Glazer's speech and reaction highlight the growing division in Hollywood that has erupted in the wake of the October 7 terrorist attacks in Israel. Even in the room, Glazer's speech was met with mixed reactions. While Mark Ruffalo could be seen clapping enthusiastically in the front row of the Dolby Theater, others sat motionless like D'Avne Joy Randolph, who had just won an Oscar for her supporting role in “The Holdovers.”

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Ruffalo, nominated for Best Supporting Actor, was one of several attendees at the Academy Awards who wore an Artists4Ceasefire pin. He was an outspoken defender of the Palestinian cause. But he also worked behind the scenes in efforts to free hostages still held by Hamas. Sources say Ruffalo met with family members of the hostages as well as people who survived the Hamas attack.

While the conversation raged over Glazer's speech, perhaps the most controversial move was who joined him on stage when he accepted his Oscar. Standing silently behind the director was Len Blavatnik, the Soviet-born billionaire with longstanding ties to sanctioned Russian oligarch Viktor Vekselberg. Blavatnik, one of the richest men in the world, has donated millions to Republican Party causes, including just $1 million to Donald Trump's inauguration committee. Additionally, he worked with Harvey Weinstein and Brett Ratner before they were dropped due to #MeToo allegations. And in an added twist, Blavatnik And it is said He is a close friend of Israeli Prime Minister Benjamin Netanyahu and has contributed large sums to various Israeli causes. (“Mr. Blavatnik is extremely proud of ‘Area of ​​Interest’ and the acclaim it has received,” says a spokesperson for Blavatnik, who is listed as an executive producer of the film for A24. “His long-standing support for Israel is unwavering.”) “.”)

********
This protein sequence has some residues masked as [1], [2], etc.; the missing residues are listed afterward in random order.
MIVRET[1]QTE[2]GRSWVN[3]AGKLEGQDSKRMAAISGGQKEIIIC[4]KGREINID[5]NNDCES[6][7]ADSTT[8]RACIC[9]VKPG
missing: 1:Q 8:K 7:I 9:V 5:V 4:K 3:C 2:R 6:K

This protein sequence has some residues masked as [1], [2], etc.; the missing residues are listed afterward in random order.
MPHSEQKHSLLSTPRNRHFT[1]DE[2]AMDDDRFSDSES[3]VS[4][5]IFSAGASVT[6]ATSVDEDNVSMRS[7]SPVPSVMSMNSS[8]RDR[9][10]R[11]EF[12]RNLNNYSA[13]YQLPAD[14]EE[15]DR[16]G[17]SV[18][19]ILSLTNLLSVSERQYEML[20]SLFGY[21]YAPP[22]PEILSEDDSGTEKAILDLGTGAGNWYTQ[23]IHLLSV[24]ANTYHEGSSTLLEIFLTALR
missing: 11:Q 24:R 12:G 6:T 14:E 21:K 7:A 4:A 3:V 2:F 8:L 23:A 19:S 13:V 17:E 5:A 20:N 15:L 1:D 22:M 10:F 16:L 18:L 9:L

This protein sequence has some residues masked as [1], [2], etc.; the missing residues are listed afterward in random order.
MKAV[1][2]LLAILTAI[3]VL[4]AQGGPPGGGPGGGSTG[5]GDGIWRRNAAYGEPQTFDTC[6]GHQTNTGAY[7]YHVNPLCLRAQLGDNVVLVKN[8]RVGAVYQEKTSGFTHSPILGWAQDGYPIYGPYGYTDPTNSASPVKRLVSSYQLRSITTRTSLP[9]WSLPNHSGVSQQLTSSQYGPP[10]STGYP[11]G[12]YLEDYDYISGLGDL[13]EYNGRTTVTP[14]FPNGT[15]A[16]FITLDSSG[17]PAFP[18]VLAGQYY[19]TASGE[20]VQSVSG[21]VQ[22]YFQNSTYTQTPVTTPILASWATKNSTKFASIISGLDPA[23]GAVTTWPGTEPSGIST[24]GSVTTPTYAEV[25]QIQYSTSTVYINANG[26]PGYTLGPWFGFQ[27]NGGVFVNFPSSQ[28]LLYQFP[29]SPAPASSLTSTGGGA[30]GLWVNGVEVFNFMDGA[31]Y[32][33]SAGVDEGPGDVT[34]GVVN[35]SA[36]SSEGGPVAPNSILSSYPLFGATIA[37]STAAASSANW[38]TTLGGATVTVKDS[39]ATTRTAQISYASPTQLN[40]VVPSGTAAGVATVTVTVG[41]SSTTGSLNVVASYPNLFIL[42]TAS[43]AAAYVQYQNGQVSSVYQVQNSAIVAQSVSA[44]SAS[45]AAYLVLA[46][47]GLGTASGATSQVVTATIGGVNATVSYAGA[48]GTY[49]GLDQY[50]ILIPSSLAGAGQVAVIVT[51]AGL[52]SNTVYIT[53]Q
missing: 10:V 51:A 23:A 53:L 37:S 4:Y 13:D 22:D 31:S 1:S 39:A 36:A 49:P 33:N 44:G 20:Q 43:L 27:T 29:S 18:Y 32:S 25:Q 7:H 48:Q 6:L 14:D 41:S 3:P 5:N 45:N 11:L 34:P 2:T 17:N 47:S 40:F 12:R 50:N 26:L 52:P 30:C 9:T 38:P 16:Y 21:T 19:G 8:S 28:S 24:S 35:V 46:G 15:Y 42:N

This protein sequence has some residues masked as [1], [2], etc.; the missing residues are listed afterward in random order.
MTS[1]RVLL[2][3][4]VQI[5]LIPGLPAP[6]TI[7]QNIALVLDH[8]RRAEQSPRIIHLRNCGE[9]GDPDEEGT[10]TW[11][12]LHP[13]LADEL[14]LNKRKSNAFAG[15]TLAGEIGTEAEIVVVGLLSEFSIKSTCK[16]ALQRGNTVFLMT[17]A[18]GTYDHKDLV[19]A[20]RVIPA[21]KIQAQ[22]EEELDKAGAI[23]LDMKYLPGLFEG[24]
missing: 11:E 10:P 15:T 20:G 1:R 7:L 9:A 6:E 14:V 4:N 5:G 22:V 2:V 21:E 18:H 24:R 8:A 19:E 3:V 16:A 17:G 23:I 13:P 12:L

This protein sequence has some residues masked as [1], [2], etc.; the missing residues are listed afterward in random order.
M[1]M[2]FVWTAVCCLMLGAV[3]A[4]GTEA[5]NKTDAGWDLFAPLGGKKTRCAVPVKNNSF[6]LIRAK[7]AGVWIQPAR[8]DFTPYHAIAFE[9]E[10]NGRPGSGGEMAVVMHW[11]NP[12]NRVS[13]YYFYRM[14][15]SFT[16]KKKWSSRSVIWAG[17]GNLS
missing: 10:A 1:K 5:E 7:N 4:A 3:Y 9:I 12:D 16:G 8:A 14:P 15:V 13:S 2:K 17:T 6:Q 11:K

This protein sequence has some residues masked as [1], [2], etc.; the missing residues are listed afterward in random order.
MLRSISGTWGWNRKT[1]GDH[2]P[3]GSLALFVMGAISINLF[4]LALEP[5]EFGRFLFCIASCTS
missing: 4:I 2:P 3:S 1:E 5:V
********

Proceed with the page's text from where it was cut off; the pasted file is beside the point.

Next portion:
It was also not clear who Glazer was referring to when he said “we” with “We stand here as men who refute their Jewishness and the hijacking of the Holocaust…” Blavatnik is Jewish. It is unclear whether the film's producer, James Wilson, who was standing next to Glazer, was present.

For Stephanie Fox, executive director of the left-wing group Jewish Voice for Peace, those attacking Glazer are simply making a point to his advantage. He wants to apply the lessons of the Holocaust to the atrocities that “face us today,” she says, while his critics want nothing more than to avoid and distract us from the Israeli government’s genocide of Palestinians. He added: “Glazer speaks on behalf of the vast and growing number of Jews who honor our history by joining our Palestinian brothers in their struggle for freedom and justice.”

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A similar sentiment was added by Simone Zimmerman, founder of the grassroots organization If Not Now, which calls for a ceasefire and an end to “American support for Israel’s apartheid regime.”

“For me, the most important line in the speech — and the one that no one broke down about — is the idea that this film is meant to be a wake-up call for us in the present,” she said. diverse. “The people who are hysterical about the rhetoric are the same people who are deeply invested in denying the atrocities currently being committed in Gaza by those who are, in fact, invoking the memory of the Holocaust to justify their crimes.”

The last time a Holocaust drama won the Academy Award for Best International Picture, it was Hungarian director Laszlo Nemes's harrowing “Son of Saul,” which, like “Zone of Interest,” is set in Auschwitz. In a statement to diverseNemes expressed his thoughts on Glazer's film and speech.

“I like 'The Zone of Interest' very much and I think it's an important film,” he said. “When you make a film like this, there is a responsibility attached to it. Glazer clearly failed to measure up to this responsibility, including towards the destruction of European Jews. It was appalling that the film elite were applauding him for it.”

While many questions remain about Glazer's brief speech, it doesn't look like the director plans to answer them anytime soon.